Earlier this month, Wasabi the Pekingese won the Westminster Kennel Club Dog Show’s Best in Show honor at Lyndhurst Estate. Just before she selected her winner, Best in Show judge Patricia Craige Trotter shared a sentiment with the audience. “We love all dogs as dog lovers. Mixed breeds and purebreds. They’re all pets. Now, every pet may not be a show dog, but be assured, every show dog is a pet.” Her words met applause as she then announced the Pekingese Wasabi, a well-bred, glamorous show dog, as the Best in Show winner. Pekingese are known as “lion dogs” among Toy breeds and Wasabi is no exception. Trotter mentioned in her remarks that she had seen the ancestors of several of these dogs over the years. For example, Wasabi came from a long line of planned breedings and champion dogs including his great-grandfather Malachy who was the 2012 Westminster Best in Show winner. Wasabi’s owner/breeder/handler David Fitzpatrick will receive an Embark for Breeders DNA Kit as the Westminster Pekingese Best of Breed winner.
After a premier event like Westminster, where many of the top dogs in the world come together, there’s a unique opportunity for breeders to think about potential breeding counterparts for dogs in their program. As breeders watching the show, one might identify a potential stud dog for your breeding program, a female that might complement a sire in your kennel, or be reminded of a veteran dog from past generations. With these fresh insights, the process of researching potential breeding counterparts can begin in earnest. As always, Embark recommends assessing genetic health risks and genetic diversity with a dog DNA test in addition to the many other health assessments, pedigree information, and other factors considered in a potential breeding.
In 2020, when Siba the Standard Poodle, officially known as GCHP Stone Run Afternoon Tea, captured Best in Show at Madison Square Garden all eyes were on her after her stunning performance. Poodle fanciers, however, wondered how she might contribute to the preservation of the breed. Just over a year later, the answer is that Siba produced a litter of eight lovely puppies out of GCH Stone Run Dark Knight Rising, affectionately known as “Logan.” This handsome Standard Poodle finished his championship at 6-months-old and his grand championship title by 9-months-old and won an Award of Excellence at the AKC National Championship in 2018. Logan is now retired from the show ring and has produced numerous champions to date. As a result of this breeding, Siba and Logan’s genes have been added to the breed population. Now, Siba’s puppies will contribute as well, even if they are never bred, and spend a happy life with a loving family. Check out why it’s important to DNA test all puppies in a litter as well as the sire and dam.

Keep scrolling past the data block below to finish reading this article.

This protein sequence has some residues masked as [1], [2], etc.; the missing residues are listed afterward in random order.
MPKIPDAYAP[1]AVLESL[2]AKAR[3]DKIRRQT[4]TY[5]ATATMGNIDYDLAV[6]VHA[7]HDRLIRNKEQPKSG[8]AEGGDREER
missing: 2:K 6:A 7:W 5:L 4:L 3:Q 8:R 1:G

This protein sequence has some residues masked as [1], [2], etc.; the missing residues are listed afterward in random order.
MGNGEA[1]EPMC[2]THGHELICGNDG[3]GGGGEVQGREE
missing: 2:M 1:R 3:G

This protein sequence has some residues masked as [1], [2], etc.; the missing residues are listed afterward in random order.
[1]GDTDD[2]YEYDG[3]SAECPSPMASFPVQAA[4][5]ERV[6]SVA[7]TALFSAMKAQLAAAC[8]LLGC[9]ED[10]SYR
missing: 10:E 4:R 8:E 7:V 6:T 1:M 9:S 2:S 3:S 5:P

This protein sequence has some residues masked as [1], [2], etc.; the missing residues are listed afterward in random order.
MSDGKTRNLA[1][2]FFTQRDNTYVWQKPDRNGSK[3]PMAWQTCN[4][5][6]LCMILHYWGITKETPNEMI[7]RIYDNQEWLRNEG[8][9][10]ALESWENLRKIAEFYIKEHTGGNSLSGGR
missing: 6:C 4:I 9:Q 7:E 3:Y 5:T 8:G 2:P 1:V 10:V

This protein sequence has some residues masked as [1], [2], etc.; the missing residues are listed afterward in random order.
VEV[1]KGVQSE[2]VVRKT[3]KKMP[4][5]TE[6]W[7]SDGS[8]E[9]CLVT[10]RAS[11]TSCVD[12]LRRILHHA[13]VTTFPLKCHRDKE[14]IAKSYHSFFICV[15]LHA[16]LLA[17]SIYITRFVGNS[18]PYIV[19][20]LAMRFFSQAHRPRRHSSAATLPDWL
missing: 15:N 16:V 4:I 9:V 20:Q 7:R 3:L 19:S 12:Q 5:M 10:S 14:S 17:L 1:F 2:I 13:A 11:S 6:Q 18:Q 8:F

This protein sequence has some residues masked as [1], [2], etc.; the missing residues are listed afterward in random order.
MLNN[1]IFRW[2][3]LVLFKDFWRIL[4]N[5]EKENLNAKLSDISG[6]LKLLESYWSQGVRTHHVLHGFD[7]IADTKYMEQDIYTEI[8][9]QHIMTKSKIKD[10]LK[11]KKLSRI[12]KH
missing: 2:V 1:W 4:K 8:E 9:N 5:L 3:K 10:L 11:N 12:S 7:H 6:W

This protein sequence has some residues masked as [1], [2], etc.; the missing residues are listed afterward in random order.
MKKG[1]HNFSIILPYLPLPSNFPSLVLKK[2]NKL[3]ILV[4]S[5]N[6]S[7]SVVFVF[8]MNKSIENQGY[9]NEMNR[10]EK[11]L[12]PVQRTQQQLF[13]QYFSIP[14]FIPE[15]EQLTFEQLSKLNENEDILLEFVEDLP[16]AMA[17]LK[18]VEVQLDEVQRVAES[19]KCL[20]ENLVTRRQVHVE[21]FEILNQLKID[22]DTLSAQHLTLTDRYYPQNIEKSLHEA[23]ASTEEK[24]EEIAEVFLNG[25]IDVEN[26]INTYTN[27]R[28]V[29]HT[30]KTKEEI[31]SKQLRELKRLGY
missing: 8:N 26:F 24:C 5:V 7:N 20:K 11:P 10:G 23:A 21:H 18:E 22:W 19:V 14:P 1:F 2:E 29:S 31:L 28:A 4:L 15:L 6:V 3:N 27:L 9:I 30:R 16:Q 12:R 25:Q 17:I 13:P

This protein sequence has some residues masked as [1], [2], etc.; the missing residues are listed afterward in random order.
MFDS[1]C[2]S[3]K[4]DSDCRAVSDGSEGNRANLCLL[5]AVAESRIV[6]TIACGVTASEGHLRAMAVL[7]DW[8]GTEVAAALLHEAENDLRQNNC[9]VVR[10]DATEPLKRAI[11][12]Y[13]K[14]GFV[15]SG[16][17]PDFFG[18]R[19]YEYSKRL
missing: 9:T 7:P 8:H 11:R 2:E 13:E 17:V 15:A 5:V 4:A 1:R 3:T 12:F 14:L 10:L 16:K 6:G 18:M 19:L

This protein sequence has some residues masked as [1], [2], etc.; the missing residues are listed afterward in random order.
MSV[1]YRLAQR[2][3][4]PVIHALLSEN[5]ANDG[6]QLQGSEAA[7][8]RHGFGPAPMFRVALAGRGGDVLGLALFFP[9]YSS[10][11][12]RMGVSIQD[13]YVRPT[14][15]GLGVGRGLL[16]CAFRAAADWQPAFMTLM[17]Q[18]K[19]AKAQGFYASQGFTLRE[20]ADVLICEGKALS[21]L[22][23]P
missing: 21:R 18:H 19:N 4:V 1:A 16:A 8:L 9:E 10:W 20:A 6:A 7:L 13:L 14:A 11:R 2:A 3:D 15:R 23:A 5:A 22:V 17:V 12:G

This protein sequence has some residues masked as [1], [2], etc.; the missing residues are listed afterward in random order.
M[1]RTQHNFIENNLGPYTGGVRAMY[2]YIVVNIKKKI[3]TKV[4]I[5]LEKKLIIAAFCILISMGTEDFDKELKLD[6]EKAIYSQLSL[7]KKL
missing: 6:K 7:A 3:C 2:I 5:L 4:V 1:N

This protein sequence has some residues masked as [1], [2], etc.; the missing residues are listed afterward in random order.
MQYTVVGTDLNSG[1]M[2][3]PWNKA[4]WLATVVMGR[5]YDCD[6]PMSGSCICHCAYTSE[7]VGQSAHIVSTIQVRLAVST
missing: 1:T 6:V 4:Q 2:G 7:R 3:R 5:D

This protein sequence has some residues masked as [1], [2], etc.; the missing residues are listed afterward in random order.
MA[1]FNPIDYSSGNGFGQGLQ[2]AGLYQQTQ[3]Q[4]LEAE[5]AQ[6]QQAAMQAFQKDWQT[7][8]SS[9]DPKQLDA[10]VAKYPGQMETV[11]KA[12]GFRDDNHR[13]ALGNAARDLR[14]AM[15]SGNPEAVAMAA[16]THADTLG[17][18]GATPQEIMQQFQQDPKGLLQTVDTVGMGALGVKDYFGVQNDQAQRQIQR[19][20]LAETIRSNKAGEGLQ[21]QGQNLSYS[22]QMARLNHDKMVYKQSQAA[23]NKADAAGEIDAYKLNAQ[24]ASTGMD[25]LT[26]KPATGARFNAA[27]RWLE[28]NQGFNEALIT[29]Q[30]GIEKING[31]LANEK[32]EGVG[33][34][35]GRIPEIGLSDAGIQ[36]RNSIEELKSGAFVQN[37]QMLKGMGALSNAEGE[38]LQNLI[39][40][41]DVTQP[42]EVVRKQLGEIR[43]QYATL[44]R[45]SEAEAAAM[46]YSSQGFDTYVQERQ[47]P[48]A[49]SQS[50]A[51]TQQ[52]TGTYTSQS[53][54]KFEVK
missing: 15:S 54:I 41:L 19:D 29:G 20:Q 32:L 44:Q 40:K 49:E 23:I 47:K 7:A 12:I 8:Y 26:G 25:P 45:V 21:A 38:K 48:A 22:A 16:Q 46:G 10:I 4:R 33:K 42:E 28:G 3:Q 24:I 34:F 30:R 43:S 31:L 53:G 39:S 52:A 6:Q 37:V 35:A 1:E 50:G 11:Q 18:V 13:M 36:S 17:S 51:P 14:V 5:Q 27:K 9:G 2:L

Before the mapping of the canine genome, breeders relied on the successes and the disappointments of breeders who came before them, and mentors would pass along lifelong learnings as the basis for making good breeding decisions. While that continues today, fortunately breeders now also have a suite of scientific tools at their disposal via genetic testing for health risks, traits, and genetic COI.
But what does the future of breeding or breed preservation look like? When responsible breeders look forward to improving the longevity of not only individual dogs, but the breed itself, genetic testing takes on a new meaning. Genetic health testing of the prospective sire and dam before a planned breeding is needed to ensure that no known, heritable genetic diseases will be passed down to the puppies. Puppies should also be DNA tested and participate in annual surveys in order to contribute to additional phenotypic and genotypic knowledge that may not have been possible by just testing parents before a planned litter. Robust genetic health research becomes a family affair by testing puppies to contribute to research and sharing with new puppy owners.
It’s not just champions that can contribute to breed preservation and genetic research on breed populations. Most breeders only hold back one or two puppies out of a planned breeding. The remaining puppies go to well selected pet homes to be loved and cherished. These puppies have the potential to make a huge impact on ongoing research as well by contributing their DNA test results to organizations like Embark who actively work to create new health screenings for dogs. In addition, having puppies that have been tested before they go to their new home will reveal any genetic health risks that might affect the puppy throughout its life, and provide peace of mind to pet owners. Having this knowledge to share with the puppy’s veterinarian can help with any potential diagnostics or care for the life of the dog.
Whether it’s breeding the Best in Show dog at Westminster or engaging all of your puppy buyers to share their beloved pet’s DNA with genetic researchers and take annual health surveys, all dogs turn out to be big winners.